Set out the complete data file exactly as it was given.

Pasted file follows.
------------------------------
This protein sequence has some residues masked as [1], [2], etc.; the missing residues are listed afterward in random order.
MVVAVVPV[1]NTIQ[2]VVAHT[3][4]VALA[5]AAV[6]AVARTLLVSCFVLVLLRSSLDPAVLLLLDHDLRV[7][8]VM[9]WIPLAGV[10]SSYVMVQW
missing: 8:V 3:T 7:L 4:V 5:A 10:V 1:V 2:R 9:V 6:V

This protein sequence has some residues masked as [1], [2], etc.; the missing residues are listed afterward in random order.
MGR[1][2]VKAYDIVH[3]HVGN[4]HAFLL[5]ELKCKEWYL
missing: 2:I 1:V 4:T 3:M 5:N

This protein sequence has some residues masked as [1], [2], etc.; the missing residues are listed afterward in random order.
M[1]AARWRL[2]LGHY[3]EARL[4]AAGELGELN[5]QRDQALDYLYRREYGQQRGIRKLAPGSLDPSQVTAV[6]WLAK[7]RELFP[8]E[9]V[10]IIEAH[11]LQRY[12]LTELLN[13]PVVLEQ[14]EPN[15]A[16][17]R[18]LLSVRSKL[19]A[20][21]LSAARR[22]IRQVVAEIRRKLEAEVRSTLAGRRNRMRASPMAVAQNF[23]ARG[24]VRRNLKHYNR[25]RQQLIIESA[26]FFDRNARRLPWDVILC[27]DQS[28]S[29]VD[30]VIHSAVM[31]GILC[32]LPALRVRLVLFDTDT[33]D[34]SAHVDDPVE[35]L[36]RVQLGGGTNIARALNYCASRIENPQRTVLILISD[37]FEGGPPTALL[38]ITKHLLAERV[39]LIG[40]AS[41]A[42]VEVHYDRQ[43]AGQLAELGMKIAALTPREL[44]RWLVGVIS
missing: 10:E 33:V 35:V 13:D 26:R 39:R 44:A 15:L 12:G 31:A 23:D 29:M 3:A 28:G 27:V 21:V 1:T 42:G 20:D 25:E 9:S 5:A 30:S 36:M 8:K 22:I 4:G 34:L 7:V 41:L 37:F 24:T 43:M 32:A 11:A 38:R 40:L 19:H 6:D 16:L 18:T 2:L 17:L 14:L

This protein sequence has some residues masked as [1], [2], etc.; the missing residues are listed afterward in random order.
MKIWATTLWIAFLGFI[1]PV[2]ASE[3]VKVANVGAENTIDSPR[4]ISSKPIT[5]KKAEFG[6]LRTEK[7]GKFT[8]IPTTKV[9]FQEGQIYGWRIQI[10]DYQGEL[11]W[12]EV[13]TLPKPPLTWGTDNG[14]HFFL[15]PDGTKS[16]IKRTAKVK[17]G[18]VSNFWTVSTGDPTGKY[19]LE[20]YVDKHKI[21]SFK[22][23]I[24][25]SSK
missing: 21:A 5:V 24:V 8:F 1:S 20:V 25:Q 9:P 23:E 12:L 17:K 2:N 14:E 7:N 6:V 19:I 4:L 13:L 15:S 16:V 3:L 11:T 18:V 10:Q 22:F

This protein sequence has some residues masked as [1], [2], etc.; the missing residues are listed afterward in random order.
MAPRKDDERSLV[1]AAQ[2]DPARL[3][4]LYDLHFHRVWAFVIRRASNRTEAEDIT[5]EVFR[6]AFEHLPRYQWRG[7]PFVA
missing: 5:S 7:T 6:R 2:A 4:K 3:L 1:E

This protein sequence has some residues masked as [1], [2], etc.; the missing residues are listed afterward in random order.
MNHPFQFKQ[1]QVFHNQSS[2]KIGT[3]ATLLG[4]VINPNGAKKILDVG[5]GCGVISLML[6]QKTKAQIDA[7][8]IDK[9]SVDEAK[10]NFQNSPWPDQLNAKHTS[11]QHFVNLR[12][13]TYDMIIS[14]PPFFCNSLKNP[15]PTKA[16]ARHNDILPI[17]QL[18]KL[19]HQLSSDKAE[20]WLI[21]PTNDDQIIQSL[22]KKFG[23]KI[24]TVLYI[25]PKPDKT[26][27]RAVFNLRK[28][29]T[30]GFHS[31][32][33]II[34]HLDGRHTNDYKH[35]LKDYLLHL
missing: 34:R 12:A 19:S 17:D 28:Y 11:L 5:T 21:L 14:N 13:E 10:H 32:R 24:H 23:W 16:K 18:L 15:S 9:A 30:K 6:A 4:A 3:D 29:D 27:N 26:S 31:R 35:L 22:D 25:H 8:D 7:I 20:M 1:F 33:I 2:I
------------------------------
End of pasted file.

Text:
This protein sequence has some residues masked as [1], [2], etc.; the missing residues are listed afterward in random order.
MVVAVVPV[1]NTIQ[2]VVAHT[3][4]VALA[5]AAV[6]AVARTLLVSCFVLVLLRSSLDPAVLLLLDHDLRV[7][8]VM[9]WIPLAGV[10]SSYVMVQW
missing: 8:V 3:T 7:L 4:V 5:A 10:V 1:V 2:R 9:V 6:V

This protein sequence has some residues masked as [1], [2], etc.; the missing residues are listed afterward in random order.
MGR[1][2]VKAYDIVH[3]HVGN[4]HAFLL[5]ELKCKEWYL
missing: 2:I 1:V 4:T 3:M 5:N

This protein sequence has some residues masked as [1], [2], etc.; the missing residues are listed afterward in random order.
M[1]AARWRL[2]LGHY[3]EARL[4]AAGELGELN[5]QRDQALDYLYRREYGQQRGIRKLAPGSLDPSQVTAV[6]WLAK[7]RELFP[8]E[9]V[10]IIEAH[11]LQRY[12]LTELLN[13]PVVLEQ[14]EPN[15]A[16][17]R[18]LLSVRSKL[19]A[20][21]LSAARR[22]IRQVVAEIRRKLEAEVRSTLAGRRNRMRASPMAVAQNF[23]ARG[24]VRRNLKHYNR[25]RQQLIIESA[26]FFDRNARRLPWDVILC[27]DQS[28]S[29]VD[30]VIHSAVM[31]GILC[32]LPALRVRLVLFDTDT[33]D[34]SAHVDDPVE[35]L[36]RVQLGGGTNIARALNYCASRIENPQRTVLILISD[37]FEGGPPTALL[38]ITKHLLAERV[39]LIG[40]AS[41]A[42]VEVHYDRQ[43]AGQLAELGMKIAALTPREL[44]RWLVGVIS
missing: 10:E 33:V 35:V 13:D 26:R 39:R 44:A 15:L 12:G 31:A 23:D 29:M 3:A 28:G 27:V 21:V 1:T 42:G 20:D 25:E 9:S 5:A 30:S 36:M 8:K 22:I 4:G 34:L 7:V 41:L 37:F 24:T 43:M 32:A 11:A 38:R 40:L 19:H 6:D 16:L 18:T 2:L 17:L 14:L

This protein sequence has some residues masked as [1], [2], etc.; the missing residues are listed afterward in random order.
MKIWATTLWIAFLGFI[1]PV[2]ASE[3]VKVANVGAENTIDSPR[4]ISSKPIT[5]KKAEFG[6]LRTEK[7]GKFT[8]IPTTKV[9]FQEGQIYGWRIQI[10]DYQGEL[11]W[12]EV[13]TLPKPPLTWGTDNG[14]HFFL[15]PDGTKS[16]IKRTAKVK[17]G[18]VSNFWTVSTGDPTGKY[19]LE[20]YVDKHKI[21]SFK[22][23]I[24][25]SSK
missing: 21:A 5:V 24:V 8:F 1:S 20:V 25:Q 9:P 23:E 12:L 17:K 2:N 14:E 7:N 6:V 19:I 4:L 13:L 15:S 16:V 3:L 11:T 18:V 10:Q 22:F

This protein sequence has some residues masked as [1], [2], etc.; the missing residues are listed afterward in random order.
MAPRKDDERSLV[1]AAQ[2]DPARL[3][4]LYDLHFHRVWAFVIRRASNRTEAEDIT[5]EVFR[6]AFEHLPRYQWRG[7]PFVA
missing: 5:S 7:T 6:R 2:A 4:K 3:L 1:E

This protein sequence has some residues masked as [1], [2], etc.; the missing residues are listed afterward in random order.
MNHPFQFKQ[1]QVFHNQSS[2]KIGT[3]ATLLG[4]VINPNGAKKILDVG[5]GCGVISLML[6]QKTKAQIDA[7][8]IDK[9]SVDEAK[10]NFQNSPWPDQLNAKHTS[11]QHFVNLR[12][13]TYDMIIS[14]PPFFCNSLKNP[15]PTKA[16]ARHNDILPI[17]QL[18]KL[19]HQLSSDKAE[20]WLI[21]PTNDDQIIQSL[22]KKFG[23]KI[24]TVLYI[25]PKPDKT[26][27]RAVFNLRK[28][29]T[30]GFHS[31][32][33]II[34]HLDGRHTNDYKH[35]LKDYLLHL
missing: 34:R 12:A 19:S 17:D 28:Y 11:L 5:T 21:L 14:N 13:E 10:H 32:R 24:H 23:W 16:K 18:L 15:S 9:A 30:K 6:A 4:A 3:D 29:D 27:N 26:S 31:R 35:L 22:D 25:H 8:D 7:I 20:M 1:F 33:I 2:I